Python Loading Data into Pandas, Polars, and List Performance Benchmark

Python has many competing libraries. There are few that are used widely and few that are up and coming. In this report, we cover the performance of Python library that queries the database and creates a data structure. This is critical for application, AI/ML models and any script that is accessing database. 

The goal of the experiment is to determine which library perform under the same conditions. The setup is described in detail in the experiment section. Following are the libraries that are part of the experiment. 

We considered Dask as a port of experiment. After investigating further, Dask is distributed dataframe and our experiments have only the data structure that are in one single machine. Thus, the Dask was dropped 

Note: Dask and Polars, not able to use the SqlAlchemy v2.x as the v2 is quite different semantic than the v1.x libraries. However, Pandas only read_sql method worked with the SqlAlchemy v2.

Python Libraries involved:

Database libraries

Data Structure libraries


  1. Database: Postgres ( locally installed), V
  2. Data: Single table with 18 Columns and 2.84 Million Rows; size: 411 MB, with no indexes
  3. Machine:
    1. MSI model: PX60 6QE, 
    2. CPU: Intel I7 @2.6 GHz 8 cores, 
    3. Memory: 32GB, HD: Solid state
    4. OS: Ubuntu 22.04


Experiment cases: 

Data and Database setup: All the process is doing the same query “Select * from table.” The query does not have a where clause and it is selecting the whole table. The table does not have index.

There are three flavors, they are

  • Case 1 : Use the SqlAlchemy Engine (connection pooling) and use straight sql to query the database. The result is extracted in the list with list generation operation.
  • Case 2: Use the psycopg2 library directly to run the query and create list from the result set using the list generation operation.
  • Case 3: Use Pandas read_sql to query the data and create the Panda Dataframe. The Panda uses SqlAlchemy Engine (v2) for the database query.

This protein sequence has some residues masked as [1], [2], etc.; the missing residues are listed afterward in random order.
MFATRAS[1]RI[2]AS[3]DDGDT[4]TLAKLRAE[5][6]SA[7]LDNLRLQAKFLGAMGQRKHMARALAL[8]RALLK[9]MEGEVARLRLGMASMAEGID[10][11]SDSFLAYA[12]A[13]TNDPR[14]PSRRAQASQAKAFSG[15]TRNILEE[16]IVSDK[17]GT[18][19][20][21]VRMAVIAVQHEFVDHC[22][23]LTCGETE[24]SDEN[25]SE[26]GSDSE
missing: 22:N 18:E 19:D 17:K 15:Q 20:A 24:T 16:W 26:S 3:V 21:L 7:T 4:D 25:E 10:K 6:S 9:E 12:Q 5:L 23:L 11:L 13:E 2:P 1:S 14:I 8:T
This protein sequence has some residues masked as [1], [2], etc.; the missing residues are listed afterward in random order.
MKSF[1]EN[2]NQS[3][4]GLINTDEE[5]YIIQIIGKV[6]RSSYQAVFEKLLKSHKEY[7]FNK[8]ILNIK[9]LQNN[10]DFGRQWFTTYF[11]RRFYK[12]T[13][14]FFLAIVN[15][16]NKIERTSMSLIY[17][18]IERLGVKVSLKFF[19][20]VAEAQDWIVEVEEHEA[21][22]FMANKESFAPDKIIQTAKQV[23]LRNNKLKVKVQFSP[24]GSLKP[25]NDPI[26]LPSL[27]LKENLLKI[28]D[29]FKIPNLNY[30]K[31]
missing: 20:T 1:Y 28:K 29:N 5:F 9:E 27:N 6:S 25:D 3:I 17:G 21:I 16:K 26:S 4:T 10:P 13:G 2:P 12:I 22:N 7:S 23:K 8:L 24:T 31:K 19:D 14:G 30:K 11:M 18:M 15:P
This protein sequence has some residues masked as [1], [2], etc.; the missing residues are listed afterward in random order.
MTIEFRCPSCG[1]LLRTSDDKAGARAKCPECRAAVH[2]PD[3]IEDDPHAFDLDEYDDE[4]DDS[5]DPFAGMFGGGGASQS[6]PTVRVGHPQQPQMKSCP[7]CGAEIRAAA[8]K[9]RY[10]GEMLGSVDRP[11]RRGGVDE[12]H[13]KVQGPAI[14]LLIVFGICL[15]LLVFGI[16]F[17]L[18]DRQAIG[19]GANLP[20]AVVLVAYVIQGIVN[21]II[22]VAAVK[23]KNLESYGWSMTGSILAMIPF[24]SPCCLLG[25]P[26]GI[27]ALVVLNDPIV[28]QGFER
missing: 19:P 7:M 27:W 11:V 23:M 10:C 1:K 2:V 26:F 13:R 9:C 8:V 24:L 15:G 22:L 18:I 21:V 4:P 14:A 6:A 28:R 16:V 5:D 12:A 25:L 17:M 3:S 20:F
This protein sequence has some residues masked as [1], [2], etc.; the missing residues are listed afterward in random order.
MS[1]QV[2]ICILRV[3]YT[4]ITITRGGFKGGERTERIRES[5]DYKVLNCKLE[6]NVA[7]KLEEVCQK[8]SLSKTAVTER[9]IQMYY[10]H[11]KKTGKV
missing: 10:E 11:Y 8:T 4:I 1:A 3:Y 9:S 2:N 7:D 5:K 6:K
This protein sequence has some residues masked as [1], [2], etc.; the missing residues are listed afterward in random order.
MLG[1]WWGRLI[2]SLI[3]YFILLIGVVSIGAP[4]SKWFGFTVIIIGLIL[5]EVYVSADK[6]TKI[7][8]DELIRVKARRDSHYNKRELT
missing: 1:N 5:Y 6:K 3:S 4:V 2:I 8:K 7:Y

• Case 4: Use Panda read_sql to query the database and create the Panda Dataframe. The Panda uses psycopg2 library directly.
  • Case 5: Use Polars read_sql to query the database and create the Polars Dataframe. The Polars uses connectorx library instead of psycopg2.

Experimental Results:

The call was made 50 times in a loop. Each case is run 10 times before the 50 iteration is started. Each case is run in sequence that is one after another. There was no process running in the machine besides the Postgres and the code. 

Since, the query is run before the actual 50 iteration, the Postgres db would have cached data and query and there would not be follower advantage.


  • *-psycopg – the code is creating connection using psycopg package
  • *-Alchemy – the code is using the SQLAlchemy’s ‘engine’ 
  • *-Conx – the code is using the conntionx package

Following table shows the summary statistics.

CasesAverageMaxMinStdDev Relative Performance

The expectation was that Alchemy connection pool should have performed better than creating a new connection each time. However, the result shows that using Alchemy Engine (connection pool) is costlier than creating a new connection each time from psycopg package.

In this experiment, the Polars was clear winner with 2x over Panda and psycopg and almost 3x over Pandas and SQLAlchemy dependencies. 

Box plot shows Polars on the bottom left corner as clear winner and better performing data frame when loading data from the postgres. 

The following plots shows elapsed time over the 50 iteration.